What’s the biggest difference in you since the transfer?
I think it’s just in my approach while having to sit out last season, using every day to get better and not being content. I had a long time to get better and that’s what I tried to do, to get better and gain that confidence that I am one of the best and go out every day and play hard.
Lexington, KY vs. Spokane, WA. Break it down.
They’re both great towns just because the fans are so loyal to their teams. But being in Spokane, I mean you’ve got to talk about the weather. That’s the only thing I can think of that is crazy different about this place. It’s nuts out here. Like, right now I’m in my car with the heat on and I just do not want to go into my dorm because it’s freezing out.
Who were the players you looked up to growing up, the guys you maybe modeled your game after?
I’ve always been a fan of Kevin Love, who’s also from Oregon, which meant I was always able to see him play. Guys like Kyle Singler, another Oregon guy. I’ve always looked up to Ryan Anderson’s game, and have been able to see it mature through college and now into the NBA. He’s a guy I’ve really tried to model my game after.
What about your old man, Greg, who played for the Canadian national team in his day?
He’s had a tremendous impact. He showed me a ton in terms of the fundamentals and he’s the reason why I have a really good touch around the basket—it came from doing a bunch of simple drills growing up. And he really helped to evolve my post game as well, because he was a true post player. You know, he didn’t really have a great jump shot in his career, so he also made that a huge emphasis with me when I was growing up, having me work on my shot and get that repetition in.
So despite being born and raised in Oregon, you made the early decision to play for Canada. What’s the story there?
In seventh grade my dad knew a couple of people who worked in the program and they just said, "Hey you should fill out your dual citizenship so Kyle at least has the option of playing one day." Once I got to high school, I decided to go that route and play for Canada. I’d always wanted the opportunity to play in the Olympics some day, and not only had my dad played for Canada but my older sister did as well. So I wanted to keep that tradition in the family.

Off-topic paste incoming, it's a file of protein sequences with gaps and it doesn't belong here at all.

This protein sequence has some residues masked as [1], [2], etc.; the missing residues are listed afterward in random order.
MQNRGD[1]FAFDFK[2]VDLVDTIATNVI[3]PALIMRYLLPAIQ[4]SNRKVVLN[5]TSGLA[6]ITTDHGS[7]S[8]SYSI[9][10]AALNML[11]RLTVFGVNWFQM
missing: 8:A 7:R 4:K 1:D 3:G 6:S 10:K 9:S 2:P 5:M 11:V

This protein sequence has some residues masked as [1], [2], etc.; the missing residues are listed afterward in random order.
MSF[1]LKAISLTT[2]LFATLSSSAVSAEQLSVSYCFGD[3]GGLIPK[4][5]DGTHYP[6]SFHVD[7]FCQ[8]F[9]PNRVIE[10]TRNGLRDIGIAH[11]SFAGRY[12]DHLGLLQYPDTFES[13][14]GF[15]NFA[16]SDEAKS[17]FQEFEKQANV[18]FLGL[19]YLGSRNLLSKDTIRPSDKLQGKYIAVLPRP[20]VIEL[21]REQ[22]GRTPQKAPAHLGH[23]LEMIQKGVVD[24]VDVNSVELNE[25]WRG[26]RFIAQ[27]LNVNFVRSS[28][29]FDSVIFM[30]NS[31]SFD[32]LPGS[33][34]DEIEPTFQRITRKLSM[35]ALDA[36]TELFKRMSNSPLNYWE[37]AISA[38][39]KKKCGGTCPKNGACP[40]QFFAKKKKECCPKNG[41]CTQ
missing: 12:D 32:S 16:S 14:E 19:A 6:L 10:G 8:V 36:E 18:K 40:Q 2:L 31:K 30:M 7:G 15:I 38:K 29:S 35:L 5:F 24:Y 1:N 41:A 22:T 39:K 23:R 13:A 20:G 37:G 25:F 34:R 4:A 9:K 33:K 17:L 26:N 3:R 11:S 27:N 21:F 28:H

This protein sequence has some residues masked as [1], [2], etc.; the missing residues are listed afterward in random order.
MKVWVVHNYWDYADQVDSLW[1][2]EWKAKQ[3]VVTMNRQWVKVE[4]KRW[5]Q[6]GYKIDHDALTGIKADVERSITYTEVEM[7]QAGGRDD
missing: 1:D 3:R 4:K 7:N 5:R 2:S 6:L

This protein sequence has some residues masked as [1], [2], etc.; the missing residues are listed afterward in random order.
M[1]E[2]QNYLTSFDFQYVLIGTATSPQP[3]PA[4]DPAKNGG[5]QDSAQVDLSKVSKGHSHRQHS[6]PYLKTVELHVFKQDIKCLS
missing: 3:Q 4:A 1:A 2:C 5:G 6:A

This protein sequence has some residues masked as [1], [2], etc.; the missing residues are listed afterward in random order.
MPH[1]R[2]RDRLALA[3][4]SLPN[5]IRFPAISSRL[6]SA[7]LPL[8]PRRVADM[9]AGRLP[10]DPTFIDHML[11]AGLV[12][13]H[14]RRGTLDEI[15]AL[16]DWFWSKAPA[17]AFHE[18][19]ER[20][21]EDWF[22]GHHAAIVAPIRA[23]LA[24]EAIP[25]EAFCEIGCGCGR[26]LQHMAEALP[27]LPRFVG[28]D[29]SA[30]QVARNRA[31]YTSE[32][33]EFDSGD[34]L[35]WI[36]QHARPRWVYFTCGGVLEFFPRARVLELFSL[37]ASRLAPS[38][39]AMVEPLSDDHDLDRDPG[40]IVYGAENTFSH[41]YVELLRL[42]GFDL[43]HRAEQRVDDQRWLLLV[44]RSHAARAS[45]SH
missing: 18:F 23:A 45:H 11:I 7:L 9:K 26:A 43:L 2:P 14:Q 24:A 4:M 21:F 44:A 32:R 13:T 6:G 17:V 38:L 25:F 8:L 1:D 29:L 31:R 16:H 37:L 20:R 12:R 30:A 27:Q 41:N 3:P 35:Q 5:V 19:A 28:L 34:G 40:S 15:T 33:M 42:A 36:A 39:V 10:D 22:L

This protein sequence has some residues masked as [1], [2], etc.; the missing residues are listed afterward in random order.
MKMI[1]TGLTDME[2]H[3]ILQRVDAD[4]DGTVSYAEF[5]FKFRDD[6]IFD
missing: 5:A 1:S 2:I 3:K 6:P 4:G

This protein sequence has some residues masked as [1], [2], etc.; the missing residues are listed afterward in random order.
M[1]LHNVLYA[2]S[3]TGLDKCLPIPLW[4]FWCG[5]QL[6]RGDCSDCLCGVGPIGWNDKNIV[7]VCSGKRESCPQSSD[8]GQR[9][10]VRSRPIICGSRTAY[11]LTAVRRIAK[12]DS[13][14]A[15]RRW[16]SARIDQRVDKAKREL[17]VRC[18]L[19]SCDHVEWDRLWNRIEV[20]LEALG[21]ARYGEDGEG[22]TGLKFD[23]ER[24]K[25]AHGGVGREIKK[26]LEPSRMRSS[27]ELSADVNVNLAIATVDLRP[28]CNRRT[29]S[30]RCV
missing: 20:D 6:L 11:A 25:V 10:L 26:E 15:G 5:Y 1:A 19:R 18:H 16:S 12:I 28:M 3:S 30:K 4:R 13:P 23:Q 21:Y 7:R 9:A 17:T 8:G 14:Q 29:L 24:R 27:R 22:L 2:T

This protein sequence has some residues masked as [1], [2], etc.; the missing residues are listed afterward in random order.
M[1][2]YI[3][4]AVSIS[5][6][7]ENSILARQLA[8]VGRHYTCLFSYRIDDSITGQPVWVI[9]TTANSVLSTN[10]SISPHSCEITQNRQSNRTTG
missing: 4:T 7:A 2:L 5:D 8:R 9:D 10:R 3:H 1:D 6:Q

Could you have anticipated a time where you’d be fending off all these NBA players for a roster spot?
It’s crazy. I’ve been lucky to play against some good talent over the years, and to see some of my friends develop the way they have has been awesome—going to the league and the success that they’ve had. It’s been a huge motivator for me. Even guys outside the Canadian team, like Anthony Davis and Michael Kidd-Gilchrist, who were in my freshman class [at Kentucky]. But then there’s guys like Kelly Olynyk, Tristan Thompson, Cory Joseph—seeing their success has been awesome.
It must be helpful staying in touch with guys at that next level.
Oh yeah, definitely. It motivates me, but also reminds me that it’s a goal that is attainable. They did it, and so having them there to ask questions and motivate me is huge.
So you mentioned your former teammate at Kentucky, Anthony Davis. Did you know then that you were playing with a guy who, in three years, would be arguably the best player on the planet?
Just seeing his transformation has been unbelievable. Being in the same freshman class you’re always together, in and away from the gym. Going into the season nobody knew what to expect—people knew who he was, obviously, but he certainly wasn’t who he was today. Just seeing his work ethic, seeing that pay off, every step of the way he’s just getting better and better. And he’s stayed humble throughout it. It’s great to see a guy with that kind of success early in his career just stay that same guy, the same character. There are a lot of people who can have the success he’s had and become a different person with all the fame and money. But he’s got a great family around him, and he’s a great guy.